Cover for Isbell: Finding Cholita. Click for larger image
Ebook Information

Finding Cholita

Awards and Recognition:

Received the honorable mention award for the Victor Turner Prize for Ethnographic Writing from the Society for Humanistic Anthropology, 2009

An exceptional story of survival and redemption in the Andes

Finding Cholita is a fictionalized ethnography of the Ayacucho region of Peru covering a thirty-year period beginning in the 1970s. It is a story of human tragedy resulting from the region's long history of discrimination, class oppression, and the rise and fall of the communist organization Shining Path.

American anthropologist Dr. Alice Woodsley works in remote, Quechua-speaking Ayacucho villages in Peru. Vibrant and given to intensive questioning, she attempts to locate her goddaughter, Cholita, who is known to have joined Shining Path and to have murdered her biological father, who fathered her through rape. Woodsley learns through the people she meets and newspaper accounts about the emergence of Shining Path, its increasingly violent and cultlike tactics, and the equally violent response of government counterinsurgency forces.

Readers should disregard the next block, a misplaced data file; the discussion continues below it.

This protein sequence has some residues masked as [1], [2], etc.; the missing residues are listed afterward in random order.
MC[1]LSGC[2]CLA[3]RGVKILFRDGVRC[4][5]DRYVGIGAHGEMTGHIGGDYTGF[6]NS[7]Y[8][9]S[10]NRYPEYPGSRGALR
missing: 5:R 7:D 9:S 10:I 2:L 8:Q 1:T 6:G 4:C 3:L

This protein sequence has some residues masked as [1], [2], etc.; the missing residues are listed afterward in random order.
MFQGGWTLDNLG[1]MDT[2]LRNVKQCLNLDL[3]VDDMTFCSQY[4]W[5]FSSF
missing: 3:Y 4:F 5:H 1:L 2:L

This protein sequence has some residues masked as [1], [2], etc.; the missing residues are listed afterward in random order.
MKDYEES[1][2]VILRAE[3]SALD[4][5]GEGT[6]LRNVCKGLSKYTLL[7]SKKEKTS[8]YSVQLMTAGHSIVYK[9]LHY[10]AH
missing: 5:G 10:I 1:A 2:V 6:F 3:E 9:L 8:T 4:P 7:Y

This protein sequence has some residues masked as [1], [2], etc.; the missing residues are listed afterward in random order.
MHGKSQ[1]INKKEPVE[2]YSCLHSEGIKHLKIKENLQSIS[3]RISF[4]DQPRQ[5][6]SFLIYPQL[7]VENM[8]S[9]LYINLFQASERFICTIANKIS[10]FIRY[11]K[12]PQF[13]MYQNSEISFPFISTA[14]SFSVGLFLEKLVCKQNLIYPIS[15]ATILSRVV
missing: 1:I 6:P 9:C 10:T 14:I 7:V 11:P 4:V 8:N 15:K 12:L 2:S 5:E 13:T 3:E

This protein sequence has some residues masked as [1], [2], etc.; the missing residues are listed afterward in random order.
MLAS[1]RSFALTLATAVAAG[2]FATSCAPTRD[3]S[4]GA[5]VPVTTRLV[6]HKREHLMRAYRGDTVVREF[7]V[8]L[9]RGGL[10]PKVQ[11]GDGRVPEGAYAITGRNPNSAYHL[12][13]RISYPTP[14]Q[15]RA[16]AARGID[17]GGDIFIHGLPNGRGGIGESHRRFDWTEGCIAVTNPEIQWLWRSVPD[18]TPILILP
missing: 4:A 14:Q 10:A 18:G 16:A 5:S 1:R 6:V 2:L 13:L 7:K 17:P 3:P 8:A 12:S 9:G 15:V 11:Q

Woodsley devotes herself to documenting the stories of the countless Andean peasant women who were raped by soldiers. Her involvement goes beyond witnessing, as she therapeutically ministers to the women to relieve the pain of their sexual horror. Transcending the boundaries of fiction, memoir, and ethnography, Finding Cholita is an exceptional story of survival and redemption in the Andes.

"An intriguing exploration of the relationship between ethnography and memoir writing that also expands in an experimental manner the many ways in which anthropologists write about the people with whom they work. It will be of great interest to readers interested in the Andes."--Enrique Mayer, author of The Articulated Peasant: Household Economies in the Andes

"A suspenseful story that deals candidly with the devastating effects of violence on Peruvian society while also revealing the significance of colonial history, indigenous cosmology, rituals, kinship, race relations, and symbolic systems in people's lives. Finding Cholita will be a useful tool for discussing these issues in classes."--Rachel Corr, associate professor of anthropology, Florida Atlantic University

Billie Jean Isbell is a professor emeritus of anthropology at Cornell University. She is the author of To Defend Ourselves: Ecology and Ritual in an Andean Village and the multimedia Web sites "Vicos: A Virtual Tour" and "The Billie Jean Isbell Andean Collection."

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